Age determination, age structure, and longevity in the mole Scalopus aquaticus (Mammalia: Insectivora)


  • Gregory D. Hartman

    1. Department of Biology & Museum of southwestern Biology, university of New Mexico, Albuquerque, NM 87131, USA, and 1Savannah River Ecology Laboratory, Drawer E, Aiken, SC 29802, USA
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    • *Department of Biological & Environmental Sciences, McNeese State University, Lake Charles, LA 70609, USA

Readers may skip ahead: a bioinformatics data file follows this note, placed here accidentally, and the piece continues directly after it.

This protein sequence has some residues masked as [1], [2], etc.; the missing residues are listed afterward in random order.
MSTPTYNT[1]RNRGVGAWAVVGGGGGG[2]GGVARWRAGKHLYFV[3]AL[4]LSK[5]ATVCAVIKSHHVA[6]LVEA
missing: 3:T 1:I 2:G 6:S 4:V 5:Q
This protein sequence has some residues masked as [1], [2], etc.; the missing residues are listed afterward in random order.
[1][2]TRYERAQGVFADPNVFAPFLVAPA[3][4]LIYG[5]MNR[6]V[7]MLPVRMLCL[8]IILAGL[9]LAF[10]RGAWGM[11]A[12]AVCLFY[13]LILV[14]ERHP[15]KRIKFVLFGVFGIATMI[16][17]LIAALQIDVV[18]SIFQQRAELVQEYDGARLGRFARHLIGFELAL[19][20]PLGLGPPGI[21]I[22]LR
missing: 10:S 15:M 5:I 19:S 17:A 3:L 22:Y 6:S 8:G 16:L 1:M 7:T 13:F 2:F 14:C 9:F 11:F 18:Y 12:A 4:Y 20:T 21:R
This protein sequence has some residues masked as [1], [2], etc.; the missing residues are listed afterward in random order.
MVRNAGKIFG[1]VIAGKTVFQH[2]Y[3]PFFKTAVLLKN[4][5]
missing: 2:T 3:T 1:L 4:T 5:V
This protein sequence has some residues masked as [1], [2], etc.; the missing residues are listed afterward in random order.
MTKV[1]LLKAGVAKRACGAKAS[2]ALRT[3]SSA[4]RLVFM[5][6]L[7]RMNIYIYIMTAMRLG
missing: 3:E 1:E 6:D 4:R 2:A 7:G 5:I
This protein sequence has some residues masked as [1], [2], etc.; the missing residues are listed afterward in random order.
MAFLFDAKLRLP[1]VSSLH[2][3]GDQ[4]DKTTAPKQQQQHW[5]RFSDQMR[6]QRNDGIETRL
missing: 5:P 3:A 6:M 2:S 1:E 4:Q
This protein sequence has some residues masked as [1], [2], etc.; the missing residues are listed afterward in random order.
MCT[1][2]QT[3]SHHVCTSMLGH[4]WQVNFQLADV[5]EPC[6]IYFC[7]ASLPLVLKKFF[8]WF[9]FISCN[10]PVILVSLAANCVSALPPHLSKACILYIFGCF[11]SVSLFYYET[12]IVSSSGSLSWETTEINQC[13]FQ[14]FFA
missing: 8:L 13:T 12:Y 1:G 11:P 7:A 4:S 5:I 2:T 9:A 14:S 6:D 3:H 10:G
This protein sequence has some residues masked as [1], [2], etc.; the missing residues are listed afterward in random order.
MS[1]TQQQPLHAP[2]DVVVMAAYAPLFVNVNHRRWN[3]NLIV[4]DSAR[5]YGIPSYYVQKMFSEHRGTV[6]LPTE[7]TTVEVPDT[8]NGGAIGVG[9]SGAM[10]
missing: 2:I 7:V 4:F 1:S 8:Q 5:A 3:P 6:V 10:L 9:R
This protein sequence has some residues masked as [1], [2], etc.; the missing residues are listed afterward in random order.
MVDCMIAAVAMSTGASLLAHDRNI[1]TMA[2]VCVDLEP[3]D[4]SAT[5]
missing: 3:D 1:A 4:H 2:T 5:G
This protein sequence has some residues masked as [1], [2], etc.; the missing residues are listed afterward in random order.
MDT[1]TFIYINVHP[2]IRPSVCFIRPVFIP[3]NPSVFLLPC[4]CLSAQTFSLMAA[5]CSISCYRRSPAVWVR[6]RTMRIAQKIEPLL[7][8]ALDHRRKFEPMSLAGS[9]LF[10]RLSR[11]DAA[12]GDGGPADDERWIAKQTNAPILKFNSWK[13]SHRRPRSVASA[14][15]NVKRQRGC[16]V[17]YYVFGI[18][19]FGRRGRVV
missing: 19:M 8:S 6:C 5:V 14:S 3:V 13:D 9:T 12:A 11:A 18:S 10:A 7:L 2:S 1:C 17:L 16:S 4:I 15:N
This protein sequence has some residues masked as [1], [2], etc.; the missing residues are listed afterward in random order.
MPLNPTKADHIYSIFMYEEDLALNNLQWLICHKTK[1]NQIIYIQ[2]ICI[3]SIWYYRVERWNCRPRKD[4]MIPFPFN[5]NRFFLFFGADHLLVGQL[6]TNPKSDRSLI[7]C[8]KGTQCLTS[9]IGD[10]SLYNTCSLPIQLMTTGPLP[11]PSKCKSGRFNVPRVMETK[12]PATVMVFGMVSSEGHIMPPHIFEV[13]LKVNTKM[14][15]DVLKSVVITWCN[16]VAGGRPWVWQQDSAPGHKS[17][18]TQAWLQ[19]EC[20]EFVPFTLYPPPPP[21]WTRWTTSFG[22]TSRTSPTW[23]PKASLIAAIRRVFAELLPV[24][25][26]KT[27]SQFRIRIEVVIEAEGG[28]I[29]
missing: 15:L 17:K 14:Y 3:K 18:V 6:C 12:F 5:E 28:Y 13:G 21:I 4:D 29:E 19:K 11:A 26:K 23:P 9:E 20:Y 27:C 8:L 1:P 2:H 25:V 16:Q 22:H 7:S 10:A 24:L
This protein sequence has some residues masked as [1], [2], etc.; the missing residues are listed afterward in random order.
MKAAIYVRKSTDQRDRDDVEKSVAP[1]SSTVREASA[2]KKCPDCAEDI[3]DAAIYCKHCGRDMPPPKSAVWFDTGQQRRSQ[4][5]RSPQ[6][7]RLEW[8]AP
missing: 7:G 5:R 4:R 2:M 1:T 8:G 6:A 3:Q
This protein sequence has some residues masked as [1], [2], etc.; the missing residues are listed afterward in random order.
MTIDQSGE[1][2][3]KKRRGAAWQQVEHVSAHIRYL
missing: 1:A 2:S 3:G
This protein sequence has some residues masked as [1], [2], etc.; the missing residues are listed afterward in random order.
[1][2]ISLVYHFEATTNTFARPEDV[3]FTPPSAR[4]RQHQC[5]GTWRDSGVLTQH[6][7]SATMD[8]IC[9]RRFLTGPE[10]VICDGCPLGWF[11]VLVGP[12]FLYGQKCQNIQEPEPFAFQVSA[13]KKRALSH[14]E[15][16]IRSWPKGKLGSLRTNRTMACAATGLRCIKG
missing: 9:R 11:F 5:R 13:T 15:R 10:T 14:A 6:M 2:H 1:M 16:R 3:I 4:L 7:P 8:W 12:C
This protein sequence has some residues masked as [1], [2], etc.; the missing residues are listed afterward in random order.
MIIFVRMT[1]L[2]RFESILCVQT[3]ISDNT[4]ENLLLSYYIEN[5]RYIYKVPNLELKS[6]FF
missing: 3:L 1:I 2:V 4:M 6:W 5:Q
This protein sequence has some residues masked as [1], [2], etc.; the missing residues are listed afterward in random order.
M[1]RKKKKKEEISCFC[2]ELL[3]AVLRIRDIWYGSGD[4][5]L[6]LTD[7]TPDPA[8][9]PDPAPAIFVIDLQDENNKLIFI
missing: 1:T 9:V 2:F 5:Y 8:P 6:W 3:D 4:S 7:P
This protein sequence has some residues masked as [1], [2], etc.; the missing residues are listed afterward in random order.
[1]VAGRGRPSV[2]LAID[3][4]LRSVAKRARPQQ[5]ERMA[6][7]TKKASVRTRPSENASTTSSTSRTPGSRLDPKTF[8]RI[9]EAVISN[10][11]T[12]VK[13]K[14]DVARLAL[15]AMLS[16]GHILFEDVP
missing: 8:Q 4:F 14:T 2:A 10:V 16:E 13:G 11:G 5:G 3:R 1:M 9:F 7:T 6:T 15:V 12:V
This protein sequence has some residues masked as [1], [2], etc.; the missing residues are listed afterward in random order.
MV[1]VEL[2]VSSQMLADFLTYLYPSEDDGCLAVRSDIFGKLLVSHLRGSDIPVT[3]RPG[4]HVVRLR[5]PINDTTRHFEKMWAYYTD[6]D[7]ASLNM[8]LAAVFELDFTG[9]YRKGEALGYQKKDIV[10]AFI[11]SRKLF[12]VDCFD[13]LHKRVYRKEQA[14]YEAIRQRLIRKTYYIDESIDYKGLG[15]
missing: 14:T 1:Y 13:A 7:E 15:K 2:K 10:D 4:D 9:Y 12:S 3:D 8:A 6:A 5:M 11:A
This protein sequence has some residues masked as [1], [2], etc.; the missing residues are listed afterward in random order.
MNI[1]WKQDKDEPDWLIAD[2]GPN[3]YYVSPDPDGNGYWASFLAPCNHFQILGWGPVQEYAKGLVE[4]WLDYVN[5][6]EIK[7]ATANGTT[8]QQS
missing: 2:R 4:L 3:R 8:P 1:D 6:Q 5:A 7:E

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Three hundred and eighty-two moles, Scalopus aquaticus, were collected from 16 sampling grids located within a 23 km2 area in South Carolina, USA. Age of moles was determined using tooth wear. Both the mean and median ages of trapped moles were c. two years; the oldest mole was in its seventh year of life. More than 50% of the individuals are estimated to die during the first six months of life; adult survivorship was relatively high and age-dependent. There was differential mortality between the sexes, and females lived longer than males. Scalopus aquaticus in South Carolina lived c. 1.2 times longer than the maximum lifespan predicted on the basis of body mass. Pooled samples of moles yielded the expected age distribution, with fewer individuals occurring in successively older age classes. However, based on bootstrap estimates of the variance in age structure, samples from some grids contained significantly more young or old individuals than expected due to sampling error. Mole populations appear not to be in demographic equilibrium at this local scale, but instead conform more closely to a metapopulation-type of structure.